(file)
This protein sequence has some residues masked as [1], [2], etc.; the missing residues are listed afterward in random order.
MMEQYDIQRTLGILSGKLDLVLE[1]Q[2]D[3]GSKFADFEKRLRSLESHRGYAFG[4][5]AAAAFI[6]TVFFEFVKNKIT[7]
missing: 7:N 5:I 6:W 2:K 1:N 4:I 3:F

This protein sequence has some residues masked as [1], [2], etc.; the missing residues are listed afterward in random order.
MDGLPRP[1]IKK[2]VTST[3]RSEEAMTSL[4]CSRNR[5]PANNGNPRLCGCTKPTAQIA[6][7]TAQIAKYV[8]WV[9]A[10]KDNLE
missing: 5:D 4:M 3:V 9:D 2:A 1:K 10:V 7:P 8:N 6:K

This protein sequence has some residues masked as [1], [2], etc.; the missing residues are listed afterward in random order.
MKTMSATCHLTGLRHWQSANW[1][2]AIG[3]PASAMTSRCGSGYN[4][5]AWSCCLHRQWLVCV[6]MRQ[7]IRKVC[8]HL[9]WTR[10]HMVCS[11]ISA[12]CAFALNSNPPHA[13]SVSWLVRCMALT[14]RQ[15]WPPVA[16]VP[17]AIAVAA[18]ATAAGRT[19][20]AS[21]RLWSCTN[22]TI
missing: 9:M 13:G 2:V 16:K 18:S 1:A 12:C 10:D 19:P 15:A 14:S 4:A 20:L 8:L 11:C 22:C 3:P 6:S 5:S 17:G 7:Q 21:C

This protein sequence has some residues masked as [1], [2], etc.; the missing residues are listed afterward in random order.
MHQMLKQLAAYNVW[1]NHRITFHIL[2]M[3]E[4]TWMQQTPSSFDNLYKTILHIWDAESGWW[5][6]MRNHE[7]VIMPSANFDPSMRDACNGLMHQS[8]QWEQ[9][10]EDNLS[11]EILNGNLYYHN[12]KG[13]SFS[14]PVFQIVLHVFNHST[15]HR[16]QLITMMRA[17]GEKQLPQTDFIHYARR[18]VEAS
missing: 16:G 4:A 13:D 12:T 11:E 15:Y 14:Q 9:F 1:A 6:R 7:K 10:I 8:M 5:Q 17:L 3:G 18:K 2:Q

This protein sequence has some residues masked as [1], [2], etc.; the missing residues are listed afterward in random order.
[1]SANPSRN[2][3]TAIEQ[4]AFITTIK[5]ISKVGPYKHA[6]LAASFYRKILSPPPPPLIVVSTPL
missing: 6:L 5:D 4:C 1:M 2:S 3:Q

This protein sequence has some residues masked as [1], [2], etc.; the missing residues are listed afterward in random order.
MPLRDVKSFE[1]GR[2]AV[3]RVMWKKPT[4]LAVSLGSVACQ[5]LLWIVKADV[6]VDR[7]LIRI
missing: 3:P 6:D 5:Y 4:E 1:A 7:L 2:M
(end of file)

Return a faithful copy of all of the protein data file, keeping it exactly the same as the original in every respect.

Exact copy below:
This protein sequence has some residues masked as [1], [2], etc.; the missing residues are listed afterward in random order.
MMEQYDIQRTLGILSGKLDLVLE[1]Q[2]D[3]GSKFADFEKRLRSLESHRGYAFG[4][5]AAAAFI[6]TVFFEFVKNKIT[7]
missing: 7:N 5:I 6:W 2:K 1:N 4:I 3:F

This protein sequence has some residues masked as [1], [2], etc.; the missing residues are listed afterward in random order.
MDGLPRP[1]IKK[2]VTST[3]RSEEAMTSL[4]CSRNR[5]PANNGNPRLCGCTKPTAQIA[6][7]TAQIAKYV[8]WV[9]A[10]KDNLE
missing: 5:D 4:M 3:V 9:D 2:A 1:K 10:V 7:P 8:N 6:K

This protein sequence has some residues masked as [1], [2], etc.; the missing residues are listed afterward in random order.
MKTMSATCHLTGLRHWQSANW[1][2]AIG[3]PASAMTSRCGSGYN[4][5]AWSCCLHRQWLVCV[6]MRQ[7]IRKVC[8]HL[9]WTR[10]HMVCS[11]ISA[12]CAFALNSNPPHA[13]SVSWLVRCMALT[14]RQ[15]WPPVA[16]VP[17]AIAVAA[18]ATAAGRT[19][20]AS[21]RLWSCTN[22]TI
missing: 9:M 13:G 2:V 16:K 18:S 1:A 12:C 10:D 19:P 15:A 14:S 4:A 20:L 8:L 11:C 22:C 3:P 6:S 5:S 17:G 7:Q 21:C

This protein sequence has some residues masked as [1], [2], etc.; the missing residues are listed afterward in random order.
MHQMLKQLAAYNVW[1]NHRITFHIL[2]M[3]E[4]TWMQQTPSSFDNLYKTILHIWDAESGWW[5][6]MRNHE[7]VIMPSANFDPSMRDACNGLMHQS[8]QWEQ[9][10]EDNLS[11]EILNGNLYYHN[12]KG[13]SFS[14]PVFQIVLHVFNHST[15]HR[16]QLITMMRA[17]GEKQLPQTDFIHYARR[18]VEAS
missing: 16:G 4:A 13:D 12:T 11:E 15:Y 14:Q 9:F 1:A 6:R 7:K 10:I 8:M 5:Q 17:L 3:G 18:K 2:Q

This protein sequence has some residues masked as [1], [2], etc.; the missing residues are listed afterward in random order.
[1]SANPSRN[2][3]TAIEQ[4]AFITTIK[5]ISKVGPYKHA[6]LAASFYRKILSPPPPPLIVVSTPL
missing: 6:L 5:D 4:C 1:M 2:S 3:Q

This protein sequence has some residues masked as [1], [2], etc.; the missing residues are listed afterward in random order.
MPLRDVKSFE[1]GR[2]AV[3]RVMWKKPT[4]LAVSLGSVACQ[5]LLWIVKADV[6]VDR[7]LIRI
missing: 3:P 6:D 5:Y 4:E 1:A 7:L 2:M